Where Beach Spike doesn’t deliver is in melding sun, fun and buns into a package that also melds sports and martial arts in a way similar to Shaolin Soccer 少林足球 (2001). In fact, the beach volleyball sequences are the most disappointing parts of the film: there’s not much tension or excitement on a simple gut level, and very little cross-pollination of techniques until a half-hearted attempt at the end. Underlying the poor-vs.-rich storyline is also a mild East-vs.-West subtext – the two local goodies study Chinese martial arts techniques, while the Chinese-American bitches study boxing – but it’s hardly raised to a visible level or made into a nationalistic statement along the lines of Ip Man 2 叶问2 (2010).
The best performances come from the supporting cast of veterans: onetime Shaw Bros. pin-up Yu An’an 余安安 [Candice Yu] is rather good as the bad girls’ sympathetic mother, while veteran action figures Yang Panpan 杨盼盼 [Sharon Yeung] and Luo Mang 罗莽 make a genial, quarrelsome couple who can still throw a roundhouse kick. (Yang is also credited with planning the handful of fight sequences, which are mostly light and comic.) It’s the younger headline cast, on whose slim sex-appeal the movie is marketed, who make the least impression. Hong Kong-based pseudo-model Zhou Xiuna 周秀娜 [Chrissie Chau] (Vampire Warriors 僵尸新战士, 2010) is bland in the lead role of Sharon, and Luo Zhongqian 罗仲谦 (Love Is the Only Answer 人约离婚后, 2011) even blander as her cross-tracks boyfriend. On the baddie side, Filipino-Chinese-American model Jessica C makes an awkward film debut, and Chinese-American Zhou Fenghuang 周凤凰 is relegated to a snarling role after her so-so launch as an action star in The Blood Bond (2010, aka Shadowguard). The only one to make much impression is the animated Fu Ying 傅颖 (Martial Spirit 武动青春, 2010), as Sharon’s cousin and volleyball partner.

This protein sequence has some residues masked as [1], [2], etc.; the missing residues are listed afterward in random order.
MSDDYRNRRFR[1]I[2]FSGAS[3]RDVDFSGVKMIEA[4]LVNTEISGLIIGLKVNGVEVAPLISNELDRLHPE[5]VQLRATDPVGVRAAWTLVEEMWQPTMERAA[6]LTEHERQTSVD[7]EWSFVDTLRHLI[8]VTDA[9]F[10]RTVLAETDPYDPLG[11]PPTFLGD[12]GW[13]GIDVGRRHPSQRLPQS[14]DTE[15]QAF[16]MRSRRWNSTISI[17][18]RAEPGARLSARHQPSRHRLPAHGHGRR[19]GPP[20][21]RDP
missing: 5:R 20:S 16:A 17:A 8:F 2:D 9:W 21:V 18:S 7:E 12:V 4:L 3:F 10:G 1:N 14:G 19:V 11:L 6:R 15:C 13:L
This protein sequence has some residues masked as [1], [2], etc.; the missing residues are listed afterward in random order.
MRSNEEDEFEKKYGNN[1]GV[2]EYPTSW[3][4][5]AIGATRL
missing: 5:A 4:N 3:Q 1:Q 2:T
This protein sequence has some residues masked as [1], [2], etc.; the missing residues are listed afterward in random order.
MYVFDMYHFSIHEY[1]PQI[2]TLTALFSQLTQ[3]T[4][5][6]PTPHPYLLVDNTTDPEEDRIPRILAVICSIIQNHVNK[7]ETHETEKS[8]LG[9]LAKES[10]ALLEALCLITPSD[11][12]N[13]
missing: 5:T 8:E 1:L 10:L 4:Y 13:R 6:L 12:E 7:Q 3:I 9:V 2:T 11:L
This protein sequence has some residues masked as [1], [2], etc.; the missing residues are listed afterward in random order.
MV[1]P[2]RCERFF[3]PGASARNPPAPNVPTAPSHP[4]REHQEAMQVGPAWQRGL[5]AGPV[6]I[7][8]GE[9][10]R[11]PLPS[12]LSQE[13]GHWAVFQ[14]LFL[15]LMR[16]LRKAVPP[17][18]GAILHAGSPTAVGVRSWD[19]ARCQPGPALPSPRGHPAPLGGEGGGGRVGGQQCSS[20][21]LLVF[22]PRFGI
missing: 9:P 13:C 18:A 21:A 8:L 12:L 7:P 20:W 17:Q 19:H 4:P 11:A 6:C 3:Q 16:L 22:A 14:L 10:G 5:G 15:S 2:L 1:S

The Chinese title literally means “Hot Wave Balls Love War”.
Presented by Goodman Bond International (HK), C&M Film Workshop (HK), T-Films (HK). Produced by BS Films Production (HK).
Script: Liang Wangfeng, Deng Dongming, Chen Bainian. Original story: Huang Yongfeng. Photography: Chen Zhiying. Editing: Qiu Zhiwei [Yau Chi-wai]. Music: Noel Quinlan, La Ying. Theme song: La Ying, Liang Baijian. Singers: Zhou Xiuna [Chrissie Chau], Octobeez. Art direction: Liu Changru. Costume design: Zhou Tingting. Sound: Liang Zhida, Lin Shaoru. Action: Yang Panpan [Sharon Yeung], Ye Yongjian, Zhang Wenjie. Visual effects: Deng Dongming. Vollyball training: Lin Zhenguo.
Cast: Zhou Xiuna [Chrissie Chau] (Sharon), Fu Ying (Rachel/B), Jessica C [Jessica Cambensy] (Natalie Brewster), Zhou Fenghuang [Hannah Nicole Chou/Phoenix Chou] (Natasha Brewster), Luo Zhongqian (Tim Brewster), Lin Zishan (Shui/Walter, Rachel’s boyfriend), Yu An’an [Candice Yu] (Mrs. Brewster), Lin Xue [Lam Suet] (Shui’s father), Luo Mang (Dao, Sharon’s uncle), Yang Panpan [Sharon Yeung] (Dao’s wife), Wu Yunlong [Philip Ng] (Brewster girls’ trainer), Lu Songzhi (companion of Shui’s father), La Ying (Xing/Monkey), Zhang Wenjie (German, assistant trainer), Lin Shengbin (match MC), Chen Jingyi, Yuan Junjie, He Haowen, Yang Shangbin, Pei Yan, He Peiyu, Wang Lijia, Yu Xiaotong, Xu Xisu, Simon Watkiss, Craig Miller.
Release: Hong Kong, 7 Jul 2011.
(Review originally published on Film Business Asia, 23 Sep 2011.)